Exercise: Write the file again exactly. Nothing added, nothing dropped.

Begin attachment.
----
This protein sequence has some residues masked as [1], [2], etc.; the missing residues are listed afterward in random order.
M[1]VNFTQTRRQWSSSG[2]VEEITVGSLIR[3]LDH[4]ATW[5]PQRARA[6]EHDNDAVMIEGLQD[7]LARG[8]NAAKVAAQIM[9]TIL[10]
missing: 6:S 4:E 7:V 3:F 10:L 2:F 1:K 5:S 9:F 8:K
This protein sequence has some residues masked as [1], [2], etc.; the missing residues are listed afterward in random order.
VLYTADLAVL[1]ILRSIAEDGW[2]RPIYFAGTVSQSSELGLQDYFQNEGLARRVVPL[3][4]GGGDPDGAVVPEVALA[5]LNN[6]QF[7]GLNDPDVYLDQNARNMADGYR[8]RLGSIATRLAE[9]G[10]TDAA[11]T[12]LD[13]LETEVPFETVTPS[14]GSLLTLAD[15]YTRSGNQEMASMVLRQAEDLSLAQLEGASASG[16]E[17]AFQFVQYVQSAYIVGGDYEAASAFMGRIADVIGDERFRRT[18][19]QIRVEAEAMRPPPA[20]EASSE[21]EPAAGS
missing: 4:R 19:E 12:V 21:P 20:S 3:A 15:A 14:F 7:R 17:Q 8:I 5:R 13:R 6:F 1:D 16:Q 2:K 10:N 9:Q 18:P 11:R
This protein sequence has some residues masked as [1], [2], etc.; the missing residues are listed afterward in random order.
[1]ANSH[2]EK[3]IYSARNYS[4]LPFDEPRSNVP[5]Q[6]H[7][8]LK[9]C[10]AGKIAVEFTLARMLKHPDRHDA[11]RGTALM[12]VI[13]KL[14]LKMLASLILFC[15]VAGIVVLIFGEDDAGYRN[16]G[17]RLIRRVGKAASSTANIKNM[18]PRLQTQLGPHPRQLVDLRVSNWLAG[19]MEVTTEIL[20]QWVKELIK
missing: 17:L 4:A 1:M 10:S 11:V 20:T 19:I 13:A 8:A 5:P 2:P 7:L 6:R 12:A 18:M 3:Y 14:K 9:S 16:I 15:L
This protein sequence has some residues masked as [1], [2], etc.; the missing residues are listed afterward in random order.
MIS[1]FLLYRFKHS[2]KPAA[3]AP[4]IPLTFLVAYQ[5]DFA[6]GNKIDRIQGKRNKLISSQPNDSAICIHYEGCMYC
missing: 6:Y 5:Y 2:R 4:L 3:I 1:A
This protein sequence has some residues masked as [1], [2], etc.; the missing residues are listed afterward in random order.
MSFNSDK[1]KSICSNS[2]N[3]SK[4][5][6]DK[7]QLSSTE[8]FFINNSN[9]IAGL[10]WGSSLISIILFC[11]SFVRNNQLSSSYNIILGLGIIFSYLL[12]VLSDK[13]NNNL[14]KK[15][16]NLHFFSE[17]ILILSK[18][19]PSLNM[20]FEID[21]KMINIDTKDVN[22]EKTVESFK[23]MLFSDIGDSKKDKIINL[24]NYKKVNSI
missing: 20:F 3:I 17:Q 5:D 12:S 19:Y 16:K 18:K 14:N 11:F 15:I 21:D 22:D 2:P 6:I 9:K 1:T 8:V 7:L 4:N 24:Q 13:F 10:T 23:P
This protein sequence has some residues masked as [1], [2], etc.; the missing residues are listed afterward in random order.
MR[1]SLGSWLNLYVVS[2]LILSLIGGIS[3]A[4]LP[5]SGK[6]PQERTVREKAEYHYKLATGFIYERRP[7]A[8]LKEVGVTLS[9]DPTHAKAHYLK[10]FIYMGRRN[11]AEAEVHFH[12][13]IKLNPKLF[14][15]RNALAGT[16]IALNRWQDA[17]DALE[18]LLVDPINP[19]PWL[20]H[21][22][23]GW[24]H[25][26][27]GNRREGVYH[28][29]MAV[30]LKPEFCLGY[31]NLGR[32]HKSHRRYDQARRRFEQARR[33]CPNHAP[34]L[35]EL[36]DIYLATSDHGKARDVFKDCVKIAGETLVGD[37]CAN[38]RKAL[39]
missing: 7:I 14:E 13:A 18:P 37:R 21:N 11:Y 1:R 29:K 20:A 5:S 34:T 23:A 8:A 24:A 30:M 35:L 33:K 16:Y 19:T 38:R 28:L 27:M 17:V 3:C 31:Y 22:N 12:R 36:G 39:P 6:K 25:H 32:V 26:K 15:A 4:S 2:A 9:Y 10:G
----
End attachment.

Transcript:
This protein sequence has some residues masked as [1], [2], etc.; the missing residues are listed afterward in random order.
M[1]VNFTQTRRQWSSSG[2]VEEITVGSLIR[3]LDH[4]ATW[5]PQRARA[6]EHDNDAVMIEGLQD[7]LARG[8]NAAKVAAQIM[9]TIL[10]
missing: 6:S 4:E 7:V 3:F 10:L 2:F 1:K 5:S 9:F 8:K
This protein sequence has some residues masked as [1], [2], etc.; the missing residues are listed afterward in random order.
VLYTADLAVL[1]ILRSIAEDGW[2]RPIYFAGTVSQSSELGLQDYFQNEGLARRVVPL[3][4]GGGDPDGAVVPEVALA[5]LNN[6]QF[7]GLNDPDVYLDQNARNMADGYR[8]RLGSIATRLAE[9]G[10]TDAA[11]T[12]LD[13]LETEVPFETVTPS[14]GSLLTLAD[15]YTRSGNQEMASMVLRQAEDLSLAQLEGASASG[16]E[17]AFQFVQYVQSAYIVGGDYEAASAFMGRIADVIGDERFRRT[18][19]QIRVEAEAMRPPPA[20]EASSE[21]EPAAGS
missing: 4:R 19:E 12:V 21:P 20:S 3:A 15:A 14:F 7:R 17:Q 8:I 5:R 13:R 6:F 1:D 16:Q 2:K 10:N 9:Q 18:P 11:R
This protein sequence has some residues masked as [1], [2], etc.; the missing residues are listed afterward in random order.
[1]ANSH[2]EK[3]IYSARNYS[4]LPFDEPRSNVP[5]Q[6]H[7][8]LK[9]C[10]AGKIAVEFTLARMLKHPDRHDA[11]RGTALM[12]VI[13]KL[14]LKMLASLILFC[15]VAGIVVLIFGEDDAGYRN[16]G[17]RLIRRVGKAASSTANIKNM[18]PRLQTQLGPHPRQLVDLRVSNWLAG[19]MEVTTEIL[20]QWVKELIK
missing: 17:L 4:A 1:M 10:S 11:V 20:T 19:I 13:A 8:A 5:P 2:P 7:L 6:R 12:A 18:M 3:Y 14:K 9:S 16:I 15:L
This protein sequence has some residues masked as [1], [2], etc.; the missing residues are listed afterward in random order.
MIS[1]FLLYRFKHS[2]KPAA[3]AP[4]IPLTFLVAYQ[5]DFA[6]GNKIDRIQGKRNKLISSQPNDSAICIHYEGCMYC
missing: 6:Y 5:Y 2:R 4:L 3:I 1:A
This protein sequence has some residues masked as [1], [2], etc.; the missing residues are listed afterward in random order.
MSFNSDK[1]KSICSNS[2]N[3]SK[4][5][6]DK[7]QLSSTE[8]FFINNSN[9]IAGL[10]WGSSLISIILFC[11]SFVRNNQLSSSYNIILGLGIIFSYLL[12]VLSDK[13]NNNL[14]KK[15][16]NLHFFSE[17]ILILSK[18][19]PSLNM[20]FEID[21]KMINIDTKDVN[22]EKTVESFK[23]MLFSDIGDSKKDKIINL[24]NYKKVNSI
missing: 20:F 3:I 17:Q 5:D 12:S 19:Y 16:K 18:K 14:N 11:F 15:I 21:D 22:D 2:P 6:I 9:K 1:T 8:V 7:L 4:N 24:Q 13:F 10:T 23:P
This protein sequence has some residues masked as [1], [2], etc.; the missing residues are listed afterward in random order.
MR[1]SLGSWLNLYVVS[2]LILSLIGGIS[3]A[4]LP[5]SGK[6]PQERTVREKAEYHYKLATGFIYERRP[7]A[8]LKEVGVTLS[9]DPTHAKAHYLK[10]FIYMGRRN[11]AEAEVHFH[12][13]IKLNPKLF[14][15]RNALAGT[16]IALNRWQDA[17]DALE[18]LLVDPINP[19]PWL[20]H[21][22][23]GW[24]H[25][26][27]GNRREGVYH[28][29]MAV[30]LKPEFCLGY[31]NLGR[32]HKSHRRYDQARRRFEQARR[33]CPNHAP[34]L[35]EL[36]DIYLATSDHGKARDVFKDCVKIAGETLVGD[37]CAN[38]RKAL[39]
missing: 7:I 14:E 13:A 18:P 37:R 21:N 11:Y 1:R 29:K 20:A 5:S 34:T 23:A 8:A 24:A 30:M 35:L 33:K 16:Y 19:T 38:R 28:L 27:M 17:V 3:C 31:Y 22:N 12:R 36:G 39:P 6:K 25:H 32:V 26:K 15:A 4:S 2:A 9:Y 10:G